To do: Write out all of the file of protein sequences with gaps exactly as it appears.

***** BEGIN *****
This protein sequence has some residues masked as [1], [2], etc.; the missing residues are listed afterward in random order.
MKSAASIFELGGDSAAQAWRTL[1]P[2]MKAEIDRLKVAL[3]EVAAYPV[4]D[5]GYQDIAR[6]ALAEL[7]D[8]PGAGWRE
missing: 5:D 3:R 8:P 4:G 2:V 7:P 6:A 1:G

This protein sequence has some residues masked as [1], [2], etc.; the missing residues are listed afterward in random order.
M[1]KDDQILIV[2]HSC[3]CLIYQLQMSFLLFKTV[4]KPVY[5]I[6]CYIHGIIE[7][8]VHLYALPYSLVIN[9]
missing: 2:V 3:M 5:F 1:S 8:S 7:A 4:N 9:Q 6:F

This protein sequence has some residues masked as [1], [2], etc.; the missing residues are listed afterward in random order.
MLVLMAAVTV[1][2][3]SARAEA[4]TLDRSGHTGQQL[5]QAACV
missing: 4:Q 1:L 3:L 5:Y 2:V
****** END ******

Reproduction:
This protein sequence has some residues masked as [1], [2], etc.; the missing residues are listed afterward in random order.
MKSAASIFELGGDSAAQAWRTL[1]P[2]MKAEIDRLKVAL[3]EVAAYPV[4]D[5]GYQDIAR[6]ALAEL[7]D[8]PGAGWRE
missing: 5:D 3:R 8:P 4:G 2:V 7:P 6:A 1:G

This protein sequence has some residues masked as [1], [2], etc.; the missing residues are listed afterward in random order.
M[1]KDDQILIV[2]HSC[3]CLIYQLQMSFLLFKTV[4]KPVY[5]I[6]CYIHGIIE[7][8]VHLYALPYSLVIN[9]
missing: 2:V 3:M 5:F 1:S 8:S 7:A 4:N 9:Q 6:F

This protein sequence has some residues masked as [1], [2], etc.; the missing residues are listed afterward in random order.
MLVLMAAVTV[1][2][3]SARAEA[4]TLDRSGHTGQQL[5]QAACV
missing: 4:Q 1:L 3:L 5:Y 2:V